SDCC2015: An Analysis Of The Fear The Walking Dead Panel

by on 07/14/2015

The Fear The Walking Dead panel took place right after the Regular Walking Dead panel, in the same room. The first thing to happen was the debut of the first full trailer, which for some reason we never passed on to you:

Producer David Alpert explained how he intends to define Fear The Walking Dead as separate from the original series. For one thing, no Hollywood action heroes. ”Rick, in The Walking Dead, is such an alpha. A sheriff, trained in weapons, he has a clear sense of right and wrong. It’s easy to envision that guy as a leader. What if there’s not such an obvious leader? What about someone who’s an English teacher, or a guidance counselor, and they’re having problems just dealing with the day-to-day-of living? Their lives are coming apart a little bit at the seams — when the world is good — and then you add on top of that the zombie apocalypse.”

Makeup artist and executive producer Greg Nicotero seconded this, repeating that the characters in Fear The Walking Dead would be rendered as average and normal as possible. No theatrics, no tough-guy standoffs, no badass African-American woman with a giant sword. They also mentioned that, in turn, the zombies would be a bit more normal as well.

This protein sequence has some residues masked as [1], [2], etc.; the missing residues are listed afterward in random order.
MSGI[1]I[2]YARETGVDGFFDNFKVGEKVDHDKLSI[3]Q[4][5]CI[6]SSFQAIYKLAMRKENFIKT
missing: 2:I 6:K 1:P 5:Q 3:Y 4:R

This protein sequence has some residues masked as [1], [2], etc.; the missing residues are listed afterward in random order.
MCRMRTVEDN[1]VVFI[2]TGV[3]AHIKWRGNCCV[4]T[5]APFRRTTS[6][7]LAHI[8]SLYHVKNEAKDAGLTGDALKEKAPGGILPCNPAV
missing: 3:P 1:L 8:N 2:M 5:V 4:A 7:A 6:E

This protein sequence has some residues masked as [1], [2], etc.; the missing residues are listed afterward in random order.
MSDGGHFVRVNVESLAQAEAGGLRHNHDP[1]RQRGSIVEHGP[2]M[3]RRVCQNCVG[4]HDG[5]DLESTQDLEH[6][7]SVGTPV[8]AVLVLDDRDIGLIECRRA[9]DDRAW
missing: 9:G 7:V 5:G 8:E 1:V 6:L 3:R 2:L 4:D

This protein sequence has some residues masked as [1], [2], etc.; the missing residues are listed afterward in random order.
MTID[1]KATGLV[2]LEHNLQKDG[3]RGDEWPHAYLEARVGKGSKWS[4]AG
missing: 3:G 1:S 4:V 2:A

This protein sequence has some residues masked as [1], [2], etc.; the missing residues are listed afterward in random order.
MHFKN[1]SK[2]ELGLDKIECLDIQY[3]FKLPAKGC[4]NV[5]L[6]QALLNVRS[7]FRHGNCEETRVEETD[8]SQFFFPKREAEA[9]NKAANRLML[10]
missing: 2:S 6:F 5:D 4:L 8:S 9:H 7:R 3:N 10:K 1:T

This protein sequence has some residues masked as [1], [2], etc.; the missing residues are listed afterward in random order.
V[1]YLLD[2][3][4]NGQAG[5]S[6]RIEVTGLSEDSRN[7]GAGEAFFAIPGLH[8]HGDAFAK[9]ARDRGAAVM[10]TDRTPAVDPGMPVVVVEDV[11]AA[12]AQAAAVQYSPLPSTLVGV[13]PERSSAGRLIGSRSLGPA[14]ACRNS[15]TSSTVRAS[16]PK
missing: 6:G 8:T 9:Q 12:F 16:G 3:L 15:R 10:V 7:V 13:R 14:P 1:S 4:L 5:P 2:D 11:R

By that they meant since the virus would be in its early stages of development, it wouldn’t be so blatantly easy to tell the guy next to you was a walking corpse. “We still have a couple of our signature moments in the first couple of episodes, but it’s not necessarily the decomposition that we do in The Walking Dead,” said Nicotero. “You still feel the humanity there. You still see a bit of life in their eyes.”

This contradicts what’s been established on The Walking Dead: that the infection doesn’t take hold until the body has died, therefore the zombie is no longer the person that once inhabited it. An entire arc was built around this. Does this mean the virus started out as zombifying living people, before mutating into the state it is in the proper series?

The producers pointed out, again, that family is the overall theme and the show would focus on the characters of Travis and Madison and their children. This is Travis’s second marriage and there’s conflict between his stepchildren and “new” children, something I really hope doesn’t come off as too cliche.

There’s a greater danger when you’re writing a survival story that focuses on family drama, and it’s a specific character that tends to show up in stories like this, that EVERYONE hates. So let me just say, let’s NOT have the “punk rebellious teen who doesn’t listen to Dad and walks directly into blatantly obvious danger over and over.” Please, let’s not have that guy again. No one likes that guy.

Fear The Walking Dead launches August 23 on AMC.

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